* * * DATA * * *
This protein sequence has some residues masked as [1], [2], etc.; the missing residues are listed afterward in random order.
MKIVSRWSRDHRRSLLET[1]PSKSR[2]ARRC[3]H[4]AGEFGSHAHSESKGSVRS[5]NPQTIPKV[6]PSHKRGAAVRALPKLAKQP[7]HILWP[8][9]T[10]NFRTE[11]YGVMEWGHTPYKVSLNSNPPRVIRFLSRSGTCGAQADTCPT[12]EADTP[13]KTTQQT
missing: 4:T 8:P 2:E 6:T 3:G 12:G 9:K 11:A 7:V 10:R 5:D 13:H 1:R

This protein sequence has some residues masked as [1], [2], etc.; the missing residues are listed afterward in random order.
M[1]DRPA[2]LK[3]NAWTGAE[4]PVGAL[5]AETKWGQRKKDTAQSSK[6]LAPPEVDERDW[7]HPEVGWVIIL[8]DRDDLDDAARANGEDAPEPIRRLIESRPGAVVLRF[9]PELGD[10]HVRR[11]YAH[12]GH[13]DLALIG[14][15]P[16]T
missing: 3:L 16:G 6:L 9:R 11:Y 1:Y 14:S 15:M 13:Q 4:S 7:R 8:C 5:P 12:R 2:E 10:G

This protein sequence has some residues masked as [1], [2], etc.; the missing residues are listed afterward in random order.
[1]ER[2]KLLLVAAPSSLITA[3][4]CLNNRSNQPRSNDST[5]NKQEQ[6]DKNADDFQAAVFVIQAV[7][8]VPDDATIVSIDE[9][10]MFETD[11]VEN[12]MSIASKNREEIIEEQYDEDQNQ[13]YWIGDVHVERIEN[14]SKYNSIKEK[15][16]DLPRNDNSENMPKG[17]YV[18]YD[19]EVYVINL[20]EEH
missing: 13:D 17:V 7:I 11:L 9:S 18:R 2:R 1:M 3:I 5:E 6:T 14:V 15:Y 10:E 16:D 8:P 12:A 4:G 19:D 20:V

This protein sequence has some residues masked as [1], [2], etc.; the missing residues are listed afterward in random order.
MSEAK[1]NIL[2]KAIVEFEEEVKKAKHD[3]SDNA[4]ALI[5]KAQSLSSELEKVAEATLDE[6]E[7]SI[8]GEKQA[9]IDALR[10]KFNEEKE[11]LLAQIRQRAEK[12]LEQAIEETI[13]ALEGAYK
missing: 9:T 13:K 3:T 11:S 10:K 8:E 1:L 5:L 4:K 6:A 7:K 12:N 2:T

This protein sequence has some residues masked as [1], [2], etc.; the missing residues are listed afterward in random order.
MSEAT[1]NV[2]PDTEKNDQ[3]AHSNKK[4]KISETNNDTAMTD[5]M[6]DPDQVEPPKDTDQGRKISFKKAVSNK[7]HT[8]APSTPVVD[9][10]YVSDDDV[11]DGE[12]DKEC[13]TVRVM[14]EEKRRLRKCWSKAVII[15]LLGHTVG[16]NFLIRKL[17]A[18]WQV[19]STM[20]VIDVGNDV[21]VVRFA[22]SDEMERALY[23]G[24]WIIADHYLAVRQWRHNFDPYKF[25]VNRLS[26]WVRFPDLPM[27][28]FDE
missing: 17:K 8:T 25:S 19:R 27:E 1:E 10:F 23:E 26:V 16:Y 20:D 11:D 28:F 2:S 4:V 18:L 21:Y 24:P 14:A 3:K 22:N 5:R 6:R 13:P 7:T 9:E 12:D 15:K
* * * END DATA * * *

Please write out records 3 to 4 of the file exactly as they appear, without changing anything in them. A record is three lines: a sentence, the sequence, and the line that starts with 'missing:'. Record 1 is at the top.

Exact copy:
This protein sequence has some residues masked as [1], [2], etc.; the missing residues are listed afterward in random order.
[1]ER[2]KLLLVAAPSSLITA[3][4]CLNNRSNQPRSNDST[5]NKQEQ[6]DKNADDFQAAVFVIQAV[7][8]VPDDATIVSIDE[9][10]MFETD[11]VEN[12]MSIASKNREEIIEEQYDEDQNQ[13]YWIGDVHVERIEN[14]SKYNSIKEK[15][16]DLPRNDNSENMPKG[17]YV[18]YD[19]EVYVINL[20]EEH
missing: 13:D 17:V 7:I 11:L 9:S 18:R 2:R 1:M 3:I 5:E 6:T 14:V 15:Y 10:E 16:D 8:P 12:A 4:G 19:D 20:V

This protein sequence has some residues masked as [1], [2], etc.; the missing residues are listed afterward in random order.
MSEAK[1]NIL[2]KAIVEFEEEVKKAKHD[3]SDNA[4]ALI[5]KAQSLSSELEKVAEATLDE[6]E[7]SI[8]GEKQA[9]IDALR[10]KFNEEKE[11]LLAQIRQRAEK[12]LEQAIEETI[13]ALEGAYK
missing: 9:T 13:K 3:T 11:S 10:K 8:E 1:L 5:L 4:K 6:A 7:K 12:N 2:T